Major: Asian Studies & English
As a first-year student, I signed up to volunteer with the United Way’s Success by 6 program. I read at Bowdoin Children’s Center and helped kids with literacy activities at Hawthorne School. These experiences made me realize the importance of literacy, and inspired me to find an internship with an organization promoting adult literacy in Portland the summer after my sophomore year. Working in Maine’s non-profit sector, I realized how interconnected the issues facing people in poverty are. The next summer I received an internship at another Portland non-profit working on issues of hunger. My service experiences have proceeded organically, making me realize that I care—and should be concerned— about a wider spectrum of issues than I anticipated as a first-year student.
I studied abroad in India my junior year. Immediately after returning, I was paralyzed by the overwhelming needs I had seen there and how disconnected they felt from Bowdoin life. I quickly realized how shortsighted it was to wallow in disempowerment and to believe that Bowdoin was entirely cut off from this other world. There is a strong core of people on this campus who realize the intense amount of privilege we live in everyday, and are working to diffuse this privilege. I’ve met some incredible people at Bowdoin through my community service work. I’ve also been able to meet some amazing Maine adults through these experiences: Stella Hernandez of Literacy Volunteers of Maine, Terry Howell of Midcoast Hunger Prevention Program, Pam Jenkins at the Curtis Memorial Library, Jigna Dharod at the Muskie School for Public Service, and many others. These individuals pursue work that in small but tangible ways does make life better for kids, senior citizens, mentally disabled people, refugees, and other folks living in Maine. These are people I can look to and realize that instead of being paralyzed by the morass of social problems that exist here and abroad, there are ways to keep working. Community service work has provided me with a vehicle for both engagement and hope.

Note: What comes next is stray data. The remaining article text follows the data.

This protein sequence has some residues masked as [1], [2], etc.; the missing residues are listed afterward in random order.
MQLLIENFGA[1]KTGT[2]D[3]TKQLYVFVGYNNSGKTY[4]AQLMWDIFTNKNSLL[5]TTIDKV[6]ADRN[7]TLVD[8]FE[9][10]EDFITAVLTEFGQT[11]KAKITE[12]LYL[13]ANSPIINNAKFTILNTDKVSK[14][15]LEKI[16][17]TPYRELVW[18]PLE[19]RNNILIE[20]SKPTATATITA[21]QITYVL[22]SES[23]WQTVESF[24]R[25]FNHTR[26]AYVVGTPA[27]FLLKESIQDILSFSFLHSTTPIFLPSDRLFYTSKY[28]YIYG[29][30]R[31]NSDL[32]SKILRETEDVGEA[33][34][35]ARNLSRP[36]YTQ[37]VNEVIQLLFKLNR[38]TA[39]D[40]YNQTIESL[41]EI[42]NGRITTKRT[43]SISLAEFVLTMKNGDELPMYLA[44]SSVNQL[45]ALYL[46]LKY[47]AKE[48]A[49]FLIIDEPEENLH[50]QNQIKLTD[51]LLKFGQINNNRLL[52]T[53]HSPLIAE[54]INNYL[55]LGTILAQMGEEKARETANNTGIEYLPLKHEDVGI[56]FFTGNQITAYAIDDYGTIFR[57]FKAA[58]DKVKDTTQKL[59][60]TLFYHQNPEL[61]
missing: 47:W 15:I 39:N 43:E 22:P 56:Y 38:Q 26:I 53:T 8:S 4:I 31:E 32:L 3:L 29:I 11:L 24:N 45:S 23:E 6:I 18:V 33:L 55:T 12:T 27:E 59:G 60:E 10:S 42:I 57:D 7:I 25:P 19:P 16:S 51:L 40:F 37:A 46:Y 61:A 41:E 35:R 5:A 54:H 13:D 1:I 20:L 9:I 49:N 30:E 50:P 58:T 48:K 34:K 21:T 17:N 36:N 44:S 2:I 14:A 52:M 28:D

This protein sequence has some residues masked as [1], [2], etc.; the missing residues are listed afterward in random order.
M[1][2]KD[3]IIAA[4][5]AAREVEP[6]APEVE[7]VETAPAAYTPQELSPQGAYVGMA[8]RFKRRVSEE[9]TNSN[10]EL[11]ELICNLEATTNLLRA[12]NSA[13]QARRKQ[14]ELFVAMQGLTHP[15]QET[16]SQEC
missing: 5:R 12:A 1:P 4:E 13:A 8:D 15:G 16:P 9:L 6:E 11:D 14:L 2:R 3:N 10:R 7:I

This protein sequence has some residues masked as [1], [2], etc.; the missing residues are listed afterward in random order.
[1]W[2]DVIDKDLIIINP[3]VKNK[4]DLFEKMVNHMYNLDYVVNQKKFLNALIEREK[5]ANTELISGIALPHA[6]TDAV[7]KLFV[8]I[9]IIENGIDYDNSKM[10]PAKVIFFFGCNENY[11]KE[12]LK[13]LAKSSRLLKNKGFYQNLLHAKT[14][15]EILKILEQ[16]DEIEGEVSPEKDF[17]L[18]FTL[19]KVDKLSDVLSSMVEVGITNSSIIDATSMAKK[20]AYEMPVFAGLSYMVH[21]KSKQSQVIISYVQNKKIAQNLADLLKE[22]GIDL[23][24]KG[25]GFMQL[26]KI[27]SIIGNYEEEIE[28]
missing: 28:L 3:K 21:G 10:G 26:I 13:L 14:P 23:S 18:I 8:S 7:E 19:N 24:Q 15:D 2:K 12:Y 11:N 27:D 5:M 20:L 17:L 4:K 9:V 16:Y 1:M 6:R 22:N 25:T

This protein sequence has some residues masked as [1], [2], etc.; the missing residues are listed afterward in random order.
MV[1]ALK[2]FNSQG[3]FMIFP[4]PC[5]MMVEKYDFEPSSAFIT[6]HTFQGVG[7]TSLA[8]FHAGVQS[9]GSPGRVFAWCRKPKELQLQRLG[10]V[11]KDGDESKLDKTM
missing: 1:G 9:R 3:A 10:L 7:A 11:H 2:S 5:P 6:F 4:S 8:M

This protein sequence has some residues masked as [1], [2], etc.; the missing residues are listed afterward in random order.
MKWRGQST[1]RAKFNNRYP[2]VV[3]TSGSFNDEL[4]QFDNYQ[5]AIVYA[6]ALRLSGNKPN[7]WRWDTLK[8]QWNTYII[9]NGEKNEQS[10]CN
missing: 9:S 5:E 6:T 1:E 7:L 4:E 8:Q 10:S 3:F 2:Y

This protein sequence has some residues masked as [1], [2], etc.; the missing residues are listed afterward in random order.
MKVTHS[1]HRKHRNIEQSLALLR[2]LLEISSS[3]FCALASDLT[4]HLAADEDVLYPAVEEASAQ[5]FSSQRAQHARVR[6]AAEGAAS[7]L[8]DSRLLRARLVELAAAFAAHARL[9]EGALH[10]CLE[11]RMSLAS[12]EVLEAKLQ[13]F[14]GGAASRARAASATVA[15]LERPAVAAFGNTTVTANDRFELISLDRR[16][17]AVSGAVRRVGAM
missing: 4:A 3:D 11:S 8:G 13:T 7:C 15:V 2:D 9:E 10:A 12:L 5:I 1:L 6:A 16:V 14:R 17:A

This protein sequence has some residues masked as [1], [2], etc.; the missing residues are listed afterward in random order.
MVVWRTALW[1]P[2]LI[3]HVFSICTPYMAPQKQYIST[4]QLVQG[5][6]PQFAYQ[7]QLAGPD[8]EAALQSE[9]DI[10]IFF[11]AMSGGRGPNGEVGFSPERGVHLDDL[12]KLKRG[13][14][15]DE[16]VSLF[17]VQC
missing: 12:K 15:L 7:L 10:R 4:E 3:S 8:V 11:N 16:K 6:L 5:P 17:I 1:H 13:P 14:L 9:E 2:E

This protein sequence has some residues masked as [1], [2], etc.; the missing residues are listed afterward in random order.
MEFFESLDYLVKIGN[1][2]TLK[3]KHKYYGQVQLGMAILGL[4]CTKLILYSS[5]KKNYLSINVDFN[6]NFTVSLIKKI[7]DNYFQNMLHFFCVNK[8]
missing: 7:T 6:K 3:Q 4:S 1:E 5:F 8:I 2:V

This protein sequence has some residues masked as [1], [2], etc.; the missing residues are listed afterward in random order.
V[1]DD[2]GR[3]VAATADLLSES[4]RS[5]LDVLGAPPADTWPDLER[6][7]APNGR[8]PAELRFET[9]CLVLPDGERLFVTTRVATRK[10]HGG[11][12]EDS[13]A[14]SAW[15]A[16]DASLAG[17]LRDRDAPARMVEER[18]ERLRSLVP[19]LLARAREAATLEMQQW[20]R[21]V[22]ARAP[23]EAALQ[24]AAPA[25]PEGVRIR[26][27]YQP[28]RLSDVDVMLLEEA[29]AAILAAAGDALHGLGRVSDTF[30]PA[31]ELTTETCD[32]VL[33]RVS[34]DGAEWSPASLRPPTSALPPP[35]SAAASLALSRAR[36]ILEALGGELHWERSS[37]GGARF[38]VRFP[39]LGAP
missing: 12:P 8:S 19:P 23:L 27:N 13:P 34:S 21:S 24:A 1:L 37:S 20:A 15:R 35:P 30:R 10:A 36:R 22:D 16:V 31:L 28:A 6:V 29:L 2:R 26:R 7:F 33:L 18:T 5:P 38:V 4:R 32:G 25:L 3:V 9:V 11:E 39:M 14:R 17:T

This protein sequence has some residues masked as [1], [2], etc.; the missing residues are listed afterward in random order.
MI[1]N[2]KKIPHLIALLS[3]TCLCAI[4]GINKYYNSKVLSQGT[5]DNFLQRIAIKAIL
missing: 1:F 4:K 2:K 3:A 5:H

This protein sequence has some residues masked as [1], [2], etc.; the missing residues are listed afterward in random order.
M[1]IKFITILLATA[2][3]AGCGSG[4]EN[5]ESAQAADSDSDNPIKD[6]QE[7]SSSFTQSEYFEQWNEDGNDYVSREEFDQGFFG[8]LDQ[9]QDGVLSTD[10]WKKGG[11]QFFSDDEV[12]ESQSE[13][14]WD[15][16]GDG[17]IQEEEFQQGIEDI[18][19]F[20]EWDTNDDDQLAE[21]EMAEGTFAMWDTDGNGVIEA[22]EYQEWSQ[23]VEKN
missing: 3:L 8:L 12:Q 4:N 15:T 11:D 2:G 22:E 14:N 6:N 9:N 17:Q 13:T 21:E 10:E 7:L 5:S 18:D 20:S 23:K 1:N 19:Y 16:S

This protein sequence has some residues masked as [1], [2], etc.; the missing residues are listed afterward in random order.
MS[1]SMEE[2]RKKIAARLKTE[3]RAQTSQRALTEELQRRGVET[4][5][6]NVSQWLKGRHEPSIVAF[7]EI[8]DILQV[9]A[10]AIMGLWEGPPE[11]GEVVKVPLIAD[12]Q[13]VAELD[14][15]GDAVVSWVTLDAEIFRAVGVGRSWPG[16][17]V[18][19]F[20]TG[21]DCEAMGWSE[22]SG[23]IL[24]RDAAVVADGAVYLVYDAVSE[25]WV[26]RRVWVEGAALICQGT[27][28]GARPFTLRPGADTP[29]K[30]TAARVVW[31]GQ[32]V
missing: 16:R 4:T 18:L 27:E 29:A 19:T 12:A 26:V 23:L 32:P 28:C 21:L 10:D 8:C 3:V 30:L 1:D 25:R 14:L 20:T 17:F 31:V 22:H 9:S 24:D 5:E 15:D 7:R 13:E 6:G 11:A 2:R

To me, serving the Common Good is about diffusing our privileges—whether those privileges are tangible resources, or the ideas and skill sets that we have the luxury to cultivate on this campus.